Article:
Cellulose Vs. Fiberglass Blown-In Insulation: Which is Best For the Attic?

In life, everyone has to choose what’s best for them. But sometimes, that decision isn’t so simple, especially when it comes to caring for your home! You could be considering insulating your attic but are unsure which one is better: cellulose vs fiberglass insulation. Many would argue that one is better than the other and list the benefits. We’ll be fair and break it down for you. 

Most homes in Georgia use fiberglass insulation. The second most popular insulation is cellulose. Which gets you thinking. Both can insulate well, meaning lasting comfort and spending less on heating and cooling. But which is best for the attic? cellulose vs fiberglass insulation. Let’s discuss!

Choosing the Right Insulation Material for Your Attic

First of all, any insulation is better than no insulation. That’s the very simplest answer. Whether you choose cellulose or fiberglass, the most significant achievement would be that you decided to insulate your attic. However, you might want to consider several factors before choosing the best option for your home. And additionally, regardless of the option you choose, if the insulation is not installed correctly, the insulation values will be poor!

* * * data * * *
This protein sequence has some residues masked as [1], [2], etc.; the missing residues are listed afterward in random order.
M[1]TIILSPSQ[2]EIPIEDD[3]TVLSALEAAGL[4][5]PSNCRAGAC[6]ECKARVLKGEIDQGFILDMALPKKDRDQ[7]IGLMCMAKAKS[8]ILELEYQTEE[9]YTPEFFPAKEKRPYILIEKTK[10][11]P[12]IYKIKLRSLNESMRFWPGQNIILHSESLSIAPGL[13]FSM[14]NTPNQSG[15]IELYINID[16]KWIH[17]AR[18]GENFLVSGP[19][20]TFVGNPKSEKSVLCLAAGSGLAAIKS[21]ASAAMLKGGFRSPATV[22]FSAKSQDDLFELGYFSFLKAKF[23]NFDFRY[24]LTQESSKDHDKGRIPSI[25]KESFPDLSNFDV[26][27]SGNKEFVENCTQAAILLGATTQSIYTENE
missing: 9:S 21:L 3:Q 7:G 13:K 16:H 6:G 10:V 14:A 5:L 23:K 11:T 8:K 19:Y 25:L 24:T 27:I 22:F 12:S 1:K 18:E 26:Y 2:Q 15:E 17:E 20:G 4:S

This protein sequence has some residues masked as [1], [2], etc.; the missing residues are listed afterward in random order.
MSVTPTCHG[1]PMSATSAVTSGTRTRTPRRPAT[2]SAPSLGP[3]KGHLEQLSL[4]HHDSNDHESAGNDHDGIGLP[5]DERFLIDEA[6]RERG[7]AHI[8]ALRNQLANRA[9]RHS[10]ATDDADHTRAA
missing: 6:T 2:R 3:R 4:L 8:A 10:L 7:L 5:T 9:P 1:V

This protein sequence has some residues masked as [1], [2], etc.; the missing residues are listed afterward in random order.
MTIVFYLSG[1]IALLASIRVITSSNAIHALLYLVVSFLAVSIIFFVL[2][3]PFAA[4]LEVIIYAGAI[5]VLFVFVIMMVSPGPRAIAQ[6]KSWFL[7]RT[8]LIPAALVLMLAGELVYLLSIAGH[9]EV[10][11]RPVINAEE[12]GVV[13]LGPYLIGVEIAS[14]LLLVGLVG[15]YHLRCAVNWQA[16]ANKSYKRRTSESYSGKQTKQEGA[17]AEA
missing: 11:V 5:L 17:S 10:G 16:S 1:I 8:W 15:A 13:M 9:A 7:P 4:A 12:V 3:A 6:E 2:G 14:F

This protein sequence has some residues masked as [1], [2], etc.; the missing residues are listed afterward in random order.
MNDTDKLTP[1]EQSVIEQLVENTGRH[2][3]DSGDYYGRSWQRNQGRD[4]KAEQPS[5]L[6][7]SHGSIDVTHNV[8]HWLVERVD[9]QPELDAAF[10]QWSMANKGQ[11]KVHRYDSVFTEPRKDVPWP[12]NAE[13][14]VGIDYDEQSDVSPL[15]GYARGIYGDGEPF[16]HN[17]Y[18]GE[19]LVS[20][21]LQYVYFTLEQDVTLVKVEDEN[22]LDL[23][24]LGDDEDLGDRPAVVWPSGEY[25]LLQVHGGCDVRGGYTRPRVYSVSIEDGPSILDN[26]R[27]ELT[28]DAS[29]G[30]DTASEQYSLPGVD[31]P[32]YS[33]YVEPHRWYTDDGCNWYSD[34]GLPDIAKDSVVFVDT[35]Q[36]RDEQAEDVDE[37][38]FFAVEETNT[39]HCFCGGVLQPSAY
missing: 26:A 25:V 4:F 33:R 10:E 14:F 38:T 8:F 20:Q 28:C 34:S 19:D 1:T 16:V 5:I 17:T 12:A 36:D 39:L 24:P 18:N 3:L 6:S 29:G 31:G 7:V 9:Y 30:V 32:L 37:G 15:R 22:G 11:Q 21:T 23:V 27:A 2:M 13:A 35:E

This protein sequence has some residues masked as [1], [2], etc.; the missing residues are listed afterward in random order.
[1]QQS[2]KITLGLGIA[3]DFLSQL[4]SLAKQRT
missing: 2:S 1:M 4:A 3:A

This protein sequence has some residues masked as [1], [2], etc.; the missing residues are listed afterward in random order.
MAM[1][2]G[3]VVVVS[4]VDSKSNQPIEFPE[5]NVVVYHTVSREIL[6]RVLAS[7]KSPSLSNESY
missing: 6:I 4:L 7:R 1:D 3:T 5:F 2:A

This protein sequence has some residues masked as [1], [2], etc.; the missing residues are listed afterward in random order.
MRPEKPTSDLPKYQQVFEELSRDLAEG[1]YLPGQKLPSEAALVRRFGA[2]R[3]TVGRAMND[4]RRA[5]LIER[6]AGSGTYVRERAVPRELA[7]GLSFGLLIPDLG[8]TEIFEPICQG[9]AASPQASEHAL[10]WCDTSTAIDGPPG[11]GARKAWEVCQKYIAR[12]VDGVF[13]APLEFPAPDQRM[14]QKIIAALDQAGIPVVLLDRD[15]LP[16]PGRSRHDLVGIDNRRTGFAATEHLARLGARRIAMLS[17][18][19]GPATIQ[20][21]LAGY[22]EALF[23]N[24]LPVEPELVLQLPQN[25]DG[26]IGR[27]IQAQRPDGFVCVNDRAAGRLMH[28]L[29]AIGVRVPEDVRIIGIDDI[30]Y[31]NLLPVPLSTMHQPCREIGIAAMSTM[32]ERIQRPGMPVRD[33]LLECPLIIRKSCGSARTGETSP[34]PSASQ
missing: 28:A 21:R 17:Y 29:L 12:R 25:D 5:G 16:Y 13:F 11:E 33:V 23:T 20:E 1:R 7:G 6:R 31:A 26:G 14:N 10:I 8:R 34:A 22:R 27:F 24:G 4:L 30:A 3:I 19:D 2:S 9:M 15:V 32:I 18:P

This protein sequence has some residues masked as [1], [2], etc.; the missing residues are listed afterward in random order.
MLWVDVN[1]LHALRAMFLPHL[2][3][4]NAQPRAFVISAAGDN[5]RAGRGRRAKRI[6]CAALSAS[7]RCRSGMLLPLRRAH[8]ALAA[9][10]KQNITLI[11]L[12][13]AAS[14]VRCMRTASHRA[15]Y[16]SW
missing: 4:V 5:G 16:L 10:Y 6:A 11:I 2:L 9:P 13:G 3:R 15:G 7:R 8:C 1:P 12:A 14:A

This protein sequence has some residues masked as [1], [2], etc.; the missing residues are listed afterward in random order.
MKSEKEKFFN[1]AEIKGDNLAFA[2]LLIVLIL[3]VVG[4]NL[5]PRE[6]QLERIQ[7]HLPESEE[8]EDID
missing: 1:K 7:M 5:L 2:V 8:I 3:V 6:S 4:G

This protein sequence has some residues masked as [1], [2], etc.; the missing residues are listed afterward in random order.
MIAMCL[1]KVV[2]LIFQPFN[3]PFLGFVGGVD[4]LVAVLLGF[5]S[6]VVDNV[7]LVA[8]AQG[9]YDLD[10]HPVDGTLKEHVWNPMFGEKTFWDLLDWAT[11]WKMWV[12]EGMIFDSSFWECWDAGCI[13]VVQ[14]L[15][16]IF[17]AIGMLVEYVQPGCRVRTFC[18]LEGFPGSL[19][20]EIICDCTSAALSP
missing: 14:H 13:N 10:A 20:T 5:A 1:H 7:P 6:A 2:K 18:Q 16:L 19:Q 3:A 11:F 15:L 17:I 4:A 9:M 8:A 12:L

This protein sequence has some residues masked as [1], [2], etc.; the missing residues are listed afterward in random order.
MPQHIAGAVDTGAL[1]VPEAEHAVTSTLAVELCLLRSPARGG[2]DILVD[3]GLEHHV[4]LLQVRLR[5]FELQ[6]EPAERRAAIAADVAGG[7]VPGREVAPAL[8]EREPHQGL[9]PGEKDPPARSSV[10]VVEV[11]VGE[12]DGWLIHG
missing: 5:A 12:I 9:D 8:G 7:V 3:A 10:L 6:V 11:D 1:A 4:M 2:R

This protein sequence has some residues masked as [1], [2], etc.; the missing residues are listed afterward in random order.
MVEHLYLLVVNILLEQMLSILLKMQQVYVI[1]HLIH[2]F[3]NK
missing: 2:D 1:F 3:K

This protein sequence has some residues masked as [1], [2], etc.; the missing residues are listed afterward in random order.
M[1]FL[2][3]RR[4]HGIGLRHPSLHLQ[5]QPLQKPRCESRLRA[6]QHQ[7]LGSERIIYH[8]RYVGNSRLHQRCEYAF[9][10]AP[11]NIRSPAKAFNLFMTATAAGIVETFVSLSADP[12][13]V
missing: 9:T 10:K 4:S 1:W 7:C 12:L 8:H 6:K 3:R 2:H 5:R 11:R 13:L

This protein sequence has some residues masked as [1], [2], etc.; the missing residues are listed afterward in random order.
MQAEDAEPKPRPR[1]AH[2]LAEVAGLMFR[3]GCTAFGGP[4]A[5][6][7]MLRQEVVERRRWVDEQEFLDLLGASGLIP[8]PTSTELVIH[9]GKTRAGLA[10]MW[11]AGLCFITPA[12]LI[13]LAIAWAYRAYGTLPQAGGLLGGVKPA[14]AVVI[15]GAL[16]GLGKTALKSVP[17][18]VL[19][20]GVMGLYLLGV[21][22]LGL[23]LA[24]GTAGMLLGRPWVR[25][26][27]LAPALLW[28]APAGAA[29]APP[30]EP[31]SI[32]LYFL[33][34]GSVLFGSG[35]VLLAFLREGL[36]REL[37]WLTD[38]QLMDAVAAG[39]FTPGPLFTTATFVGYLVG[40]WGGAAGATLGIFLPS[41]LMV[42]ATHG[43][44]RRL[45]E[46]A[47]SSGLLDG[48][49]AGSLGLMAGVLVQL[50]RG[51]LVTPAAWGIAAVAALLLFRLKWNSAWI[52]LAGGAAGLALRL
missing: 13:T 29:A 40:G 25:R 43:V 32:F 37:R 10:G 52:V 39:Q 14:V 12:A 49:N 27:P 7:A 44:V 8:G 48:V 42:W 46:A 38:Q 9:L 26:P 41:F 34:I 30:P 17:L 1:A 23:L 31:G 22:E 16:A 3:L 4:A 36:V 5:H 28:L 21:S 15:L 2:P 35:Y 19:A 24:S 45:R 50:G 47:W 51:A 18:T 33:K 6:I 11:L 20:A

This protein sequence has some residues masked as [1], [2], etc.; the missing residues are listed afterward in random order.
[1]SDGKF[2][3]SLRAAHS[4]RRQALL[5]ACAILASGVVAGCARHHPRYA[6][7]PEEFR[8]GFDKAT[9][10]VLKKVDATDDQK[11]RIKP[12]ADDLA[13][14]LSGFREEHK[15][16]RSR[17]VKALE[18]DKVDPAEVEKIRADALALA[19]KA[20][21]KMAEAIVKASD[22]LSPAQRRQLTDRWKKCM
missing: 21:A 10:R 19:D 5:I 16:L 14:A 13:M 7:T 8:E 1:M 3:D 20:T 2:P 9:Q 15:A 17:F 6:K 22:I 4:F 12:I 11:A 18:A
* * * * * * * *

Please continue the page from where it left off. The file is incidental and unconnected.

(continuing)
But let’s start with the basics. The R-value determines the thermal performance of an insulation material. The higher the R-value, the higher the level of insulation from the material. Loose-fill cellulose boasts an R-value of 3.2 to 3.8 per square inch, while loose-fill fiberglass settles at 2.2 to 2.7 per square inch. Therefore, cellulose has a higher R-value. Yet despite its lower R-value, fiberglass is the most preferred option in Atlanta and across Georgia.